Topping the news this morning, the New York Times reports that Google was telling publishers at the annual BookExpo over the weekend that it is committed to launching a new service by the end of the year that would allow publishers to sell ebooks directly to consumers at prices set by the publishers. That would put Google in direct competition with Amazon, setting up a potential clash of titans that will likely bring renewed attention to the ebook market.
According to the Times, publishers are thrilled with the plan because it would let them fix retail prices while Amazon insists on loss-leadering ebooks to promote sales of Kindles. The new program would be separate from Google’s proposed settlement with publishers in the book-scanning case, which awaits court approval and is under investigation by the Justice Department. Meanwhile, Ars Technica reports this morning that the EU may also being looking into the deal.
Elsewhere this morning, Daily Variety has an inadvertantly funny story up about Sony’s latest effort to spin the combination of Blu-ray and PS3 as a good idea: bloated gameware that can only fit on Blu-ray discs. “What Blu-ray has allowed us to do is build these epic experiences,” SCE’s Scott Rohde tells the Hollywood trade. “When you have more room on the disc to store more assets, you can do a lot more with your titles.”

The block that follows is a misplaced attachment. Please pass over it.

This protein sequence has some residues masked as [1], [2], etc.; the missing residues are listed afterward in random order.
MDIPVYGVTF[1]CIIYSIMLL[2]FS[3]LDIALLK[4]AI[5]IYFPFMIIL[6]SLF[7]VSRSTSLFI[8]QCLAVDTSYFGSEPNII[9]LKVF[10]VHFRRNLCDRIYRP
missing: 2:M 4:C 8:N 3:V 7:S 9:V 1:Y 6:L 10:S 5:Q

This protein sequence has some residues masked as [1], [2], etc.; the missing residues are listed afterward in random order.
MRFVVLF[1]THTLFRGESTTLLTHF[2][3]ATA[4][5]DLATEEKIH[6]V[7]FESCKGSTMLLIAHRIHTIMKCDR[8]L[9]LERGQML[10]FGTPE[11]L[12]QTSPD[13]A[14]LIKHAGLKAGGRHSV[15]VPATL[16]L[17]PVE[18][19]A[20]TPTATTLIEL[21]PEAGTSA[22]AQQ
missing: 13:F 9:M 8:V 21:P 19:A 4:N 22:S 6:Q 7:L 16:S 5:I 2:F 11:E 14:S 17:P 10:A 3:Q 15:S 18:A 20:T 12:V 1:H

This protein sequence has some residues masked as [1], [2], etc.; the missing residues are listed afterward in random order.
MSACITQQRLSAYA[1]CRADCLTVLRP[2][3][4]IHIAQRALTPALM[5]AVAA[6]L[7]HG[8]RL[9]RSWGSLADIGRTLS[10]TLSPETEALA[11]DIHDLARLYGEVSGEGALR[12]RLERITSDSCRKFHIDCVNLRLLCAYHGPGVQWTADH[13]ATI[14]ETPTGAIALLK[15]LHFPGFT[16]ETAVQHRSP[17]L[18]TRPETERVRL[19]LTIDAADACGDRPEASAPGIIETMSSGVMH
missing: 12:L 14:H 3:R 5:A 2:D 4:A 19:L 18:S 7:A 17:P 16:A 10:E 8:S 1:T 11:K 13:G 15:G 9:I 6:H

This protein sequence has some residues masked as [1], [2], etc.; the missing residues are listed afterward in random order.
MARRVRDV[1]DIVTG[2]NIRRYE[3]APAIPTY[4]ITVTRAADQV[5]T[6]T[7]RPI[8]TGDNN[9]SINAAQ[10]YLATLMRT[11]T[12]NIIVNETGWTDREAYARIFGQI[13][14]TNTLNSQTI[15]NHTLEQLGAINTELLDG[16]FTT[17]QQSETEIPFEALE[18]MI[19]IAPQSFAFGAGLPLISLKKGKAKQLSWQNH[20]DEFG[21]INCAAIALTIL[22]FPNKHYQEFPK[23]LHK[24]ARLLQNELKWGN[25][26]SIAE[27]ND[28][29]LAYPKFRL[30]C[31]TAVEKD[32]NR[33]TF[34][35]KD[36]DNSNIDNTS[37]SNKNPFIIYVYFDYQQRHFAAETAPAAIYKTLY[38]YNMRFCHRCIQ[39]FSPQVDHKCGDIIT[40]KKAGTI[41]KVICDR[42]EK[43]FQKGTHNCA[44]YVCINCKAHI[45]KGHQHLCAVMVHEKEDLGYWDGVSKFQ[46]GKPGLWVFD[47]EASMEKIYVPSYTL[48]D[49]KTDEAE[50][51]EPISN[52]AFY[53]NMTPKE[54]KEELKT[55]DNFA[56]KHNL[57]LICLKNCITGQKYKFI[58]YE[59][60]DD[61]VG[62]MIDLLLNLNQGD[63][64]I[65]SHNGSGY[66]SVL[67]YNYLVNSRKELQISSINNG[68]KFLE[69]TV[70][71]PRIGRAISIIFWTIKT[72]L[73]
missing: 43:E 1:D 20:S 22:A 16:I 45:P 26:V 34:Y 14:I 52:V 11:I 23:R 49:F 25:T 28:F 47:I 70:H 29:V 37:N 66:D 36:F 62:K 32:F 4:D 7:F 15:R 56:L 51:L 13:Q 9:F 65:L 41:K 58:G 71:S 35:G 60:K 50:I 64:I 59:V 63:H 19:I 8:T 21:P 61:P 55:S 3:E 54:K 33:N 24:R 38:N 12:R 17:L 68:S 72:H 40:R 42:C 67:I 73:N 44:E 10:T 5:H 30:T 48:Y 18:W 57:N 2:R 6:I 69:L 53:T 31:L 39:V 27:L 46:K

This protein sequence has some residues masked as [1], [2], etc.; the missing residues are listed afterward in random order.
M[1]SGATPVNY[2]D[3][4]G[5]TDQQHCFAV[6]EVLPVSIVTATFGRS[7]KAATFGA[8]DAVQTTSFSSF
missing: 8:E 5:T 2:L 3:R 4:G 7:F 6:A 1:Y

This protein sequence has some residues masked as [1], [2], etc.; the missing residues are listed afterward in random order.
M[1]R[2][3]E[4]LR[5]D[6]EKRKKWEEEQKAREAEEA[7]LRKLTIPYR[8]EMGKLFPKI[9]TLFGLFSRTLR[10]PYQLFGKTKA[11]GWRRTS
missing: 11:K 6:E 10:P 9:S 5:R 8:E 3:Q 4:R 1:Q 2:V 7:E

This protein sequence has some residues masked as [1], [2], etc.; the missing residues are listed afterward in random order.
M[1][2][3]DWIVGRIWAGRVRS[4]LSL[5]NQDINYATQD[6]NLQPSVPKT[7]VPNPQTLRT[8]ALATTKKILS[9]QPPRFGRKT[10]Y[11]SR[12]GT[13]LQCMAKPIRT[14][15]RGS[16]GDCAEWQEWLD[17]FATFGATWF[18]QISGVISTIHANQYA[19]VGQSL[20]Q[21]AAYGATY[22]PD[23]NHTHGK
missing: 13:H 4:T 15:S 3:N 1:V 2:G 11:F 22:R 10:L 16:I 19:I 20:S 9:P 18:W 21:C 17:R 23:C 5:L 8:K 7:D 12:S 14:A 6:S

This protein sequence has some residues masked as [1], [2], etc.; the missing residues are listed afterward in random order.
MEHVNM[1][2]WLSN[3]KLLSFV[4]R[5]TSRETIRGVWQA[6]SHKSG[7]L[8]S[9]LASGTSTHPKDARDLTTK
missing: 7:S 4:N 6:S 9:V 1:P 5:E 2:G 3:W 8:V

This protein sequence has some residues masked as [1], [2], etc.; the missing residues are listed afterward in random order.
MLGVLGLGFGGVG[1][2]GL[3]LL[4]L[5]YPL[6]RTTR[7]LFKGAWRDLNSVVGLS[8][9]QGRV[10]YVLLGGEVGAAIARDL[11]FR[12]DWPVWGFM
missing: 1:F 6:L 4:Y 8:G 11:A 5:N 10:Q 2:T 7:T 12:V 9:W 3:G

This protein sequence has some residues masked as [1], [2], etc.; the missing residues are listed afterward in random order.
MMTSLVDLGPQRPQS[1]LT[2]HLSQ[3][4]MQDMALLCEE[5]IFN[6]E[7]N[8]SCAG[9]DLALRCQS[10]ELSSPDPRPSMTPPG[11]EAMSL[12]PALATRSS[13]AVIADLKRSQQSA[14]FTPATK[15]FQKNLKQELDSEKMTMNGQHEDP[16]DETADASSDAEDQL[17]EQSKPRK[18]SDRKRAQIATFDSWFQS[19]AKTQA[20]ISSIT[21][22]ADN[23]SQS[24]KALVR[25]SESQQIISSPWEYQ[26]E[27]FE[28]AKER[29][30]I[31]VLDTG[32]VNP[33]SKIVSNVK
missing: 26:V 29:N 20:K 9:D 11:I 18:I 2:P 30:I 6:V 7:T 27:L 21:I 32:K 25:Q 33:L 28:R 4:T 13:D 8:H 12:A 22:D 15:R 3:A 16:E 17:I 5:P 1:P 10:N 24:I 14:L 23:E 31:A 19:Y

And when you have a Blu-ray drive in your game console you have to charge more for the console, making it uncompetitive with the Wii and Xbox 360.
Sony will introduce a bunch of first-party Blu-ray games at E3 this week. Variety‘s Marc Graser manages to scrounge up one third-party developer, Naughty Dog, to offer a tepid endorsement of the Blu-ray as a publishing platform. Wait’ll they see the replication bill.
In other Sony news, some leaked video and photos have made the long-rumored PSP Go the buzz heading into E3 (per the BBC). The big news: UMD is out as the storage medium, and a 16 gig flash drive is in.
Across the Pond, the U.K. film industry wants to government to introduce “speed humps,” on the Internet to slow down illegal file-sharing, the Guardian reports (alas, Media Wonk’s speed-humping days are mostly behind him…). The studios “are proposing that Internet service providers (ISPs), some of whom have previously sent letters to persistent illegal file-sharers warning that their actions could land them in court, should put in place technical measures that would shut off or warn about sites used by pirates.”